Campus considers mental health

By: Sam Shelton, News Editor

Symptoms relating to anxiety and depression are the most common student afflictions encountered by the Counseling Center, according to Counseling Center Clinical Director Dr. Jaime Fenton.

To address this, the Counseling Center offers resources and events such as Oct. 30’s Depression Screening Day, which allowed students to receive free, immediate results and feedback after being screened by TU psychologists.

“We offered Depression Screening Day to the campus in the hopes of increasing awareness about depression and reaching students who wouldn’t otherwise visit the Counseling Center,” Fenton said. “Many students experience depressive symptoms and don’t realize that psychotherapy could be helpful.”

According to Fenton, the Counseling Center’s services are all confidential with “very few exceptions.” The majority of the Counseling Center’s services are also free.

“Our records are completely separate from academic records,” Fenton said. “In most cases we are unable to talk with anyone about our work with a student unless the student signs a release of information. Our students trust us and we take this responsibility seriously.”

As such, the Health Center does not “routinely notify parents that their student is seeking help,” according to Fenton, though students may sign a release to allow it if they so choose.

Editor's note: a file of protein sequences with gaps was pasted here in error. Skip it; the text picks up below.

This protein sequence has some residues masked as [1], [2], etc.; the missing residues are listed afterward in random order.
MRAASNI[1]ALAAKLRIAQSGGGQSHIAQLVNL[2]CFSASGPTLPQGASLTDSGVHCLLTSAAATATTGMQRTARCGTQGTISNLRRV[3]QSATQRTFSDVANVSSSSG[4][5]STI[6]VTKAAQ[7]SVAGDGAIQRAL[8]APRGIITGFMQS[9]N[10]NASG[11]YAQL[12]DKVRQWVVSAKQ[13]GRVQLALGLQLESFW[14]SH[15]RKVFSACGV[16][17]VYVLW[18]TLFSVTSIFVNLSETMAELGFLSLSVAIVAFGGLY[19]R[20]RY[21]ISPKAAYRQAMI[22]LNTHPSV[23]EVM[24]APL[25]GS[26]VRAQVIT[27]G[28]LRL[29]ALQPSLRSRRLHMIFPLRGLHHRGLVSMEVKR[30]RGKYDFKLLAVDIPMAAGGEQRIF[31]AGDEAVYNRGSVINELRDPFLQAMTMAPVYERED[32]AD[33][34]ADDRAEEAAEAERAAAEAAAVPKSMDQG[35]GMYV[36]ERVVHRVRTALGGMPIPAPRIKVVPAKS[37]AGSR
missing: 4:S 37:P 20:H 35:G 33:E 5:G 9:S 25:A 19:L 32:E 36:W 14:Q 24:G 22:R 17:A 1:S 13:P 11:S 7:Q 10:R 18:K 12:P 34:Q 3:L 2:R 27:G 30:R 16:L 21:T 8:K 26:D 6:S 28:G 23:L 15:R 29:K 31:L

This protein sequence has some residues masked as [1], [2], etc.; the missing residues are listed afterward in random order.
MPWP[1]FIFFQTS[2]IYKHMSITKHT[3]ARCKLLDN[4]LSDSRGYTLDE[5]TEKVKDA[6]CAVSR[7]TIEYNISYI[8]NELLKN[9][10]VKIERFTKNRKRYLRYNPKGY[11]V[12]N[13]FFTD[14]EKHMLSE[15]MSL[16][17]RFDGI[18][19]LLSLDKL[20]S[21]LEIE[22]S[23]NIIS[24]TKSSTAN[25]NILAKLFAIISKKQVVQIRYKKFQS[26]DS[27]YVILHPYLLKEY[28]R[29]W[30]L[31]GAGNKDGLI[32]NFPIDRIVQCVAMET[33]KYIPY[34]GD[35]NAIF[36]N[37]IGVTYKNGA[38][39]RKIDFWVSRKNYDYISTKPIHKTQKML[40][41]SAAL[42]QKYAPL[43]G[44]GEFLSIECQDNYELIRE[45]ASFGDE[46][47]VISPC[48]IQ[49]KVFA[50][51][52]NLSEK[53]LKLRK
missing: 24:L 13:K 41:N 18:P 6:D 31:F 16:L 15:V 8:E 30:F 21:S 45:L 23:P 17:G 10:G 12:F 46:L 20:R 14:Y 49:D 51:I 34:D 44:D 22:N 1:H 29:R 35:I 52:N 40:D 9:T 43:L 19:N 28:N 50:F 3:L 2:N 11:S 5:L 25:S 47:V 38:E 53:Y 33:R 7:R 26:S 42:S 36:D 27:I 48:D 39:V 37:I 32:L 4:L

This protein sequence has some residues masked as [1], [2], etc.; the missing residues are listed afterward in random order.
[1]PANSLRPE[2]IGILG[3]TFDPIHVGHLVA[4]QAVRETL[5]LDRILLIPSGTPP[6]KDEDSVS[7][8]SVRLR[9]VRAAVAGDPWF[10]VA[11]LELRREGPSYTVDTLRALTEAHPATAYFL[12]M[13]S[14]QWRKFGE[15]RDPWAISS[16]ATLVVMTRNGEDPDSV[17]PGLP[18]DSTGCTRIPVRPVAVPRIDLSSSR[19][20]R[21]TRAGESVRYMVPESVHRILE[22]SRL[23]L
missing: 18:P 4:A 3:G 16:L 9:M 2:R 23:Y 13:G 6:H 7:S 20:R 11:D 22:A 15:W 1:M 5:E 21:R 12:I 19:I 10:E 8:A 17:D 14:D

English major Jenna Kahn, vice president of mental health advocacy organization Active Minds at Towson, said that her organization also aims to supply students with helpful resources, though the group does not offer the same services as the Counseling Center.

Instead, Kahn said the group promotes, “healthy conversations” at meetings, panels and other events like PostSecretU.

“I want people to have a desire to get involved, even though we are not a support group. We are still supportive, and we still want everyone’s help to fight the stigma,” Kahn said.

Kahn said that Active Minds also encourages students seeking help to visit the Counseling Center and Disability Support Services.

“I feel that Towson offers excellent services for mental health and wellness. The Counseling Center helped me when I went to the hospital last year, and then they helped me find a therapist and psychiatrist that fit my needs,” Kahn said. “It’s a little frustrating that I can’t see someone on campus, but I guess that the needs of all the students would be too great.”

Kahn said she would like to see the Counseling Center, Active Minds, the National Alliance on Mental Illness and Disability Support Services collaborate more moving forward.

“I think between all the groups, we could have quite a presence on campus, and perhaps more students would get connected with the services that they need,” Kahn said.

The Counseling Center also offers group sessions related to psychotherapy, meditation, body image and overcoming social anxiety as well as support groups for women of color and survivors of sexual assault. Other services include individual and group therapy options for drug and alcohol-related conflicts.

“For students who need ongoing or intensive help, we work with them to find services off campus that fit their needs,” Fenton said.

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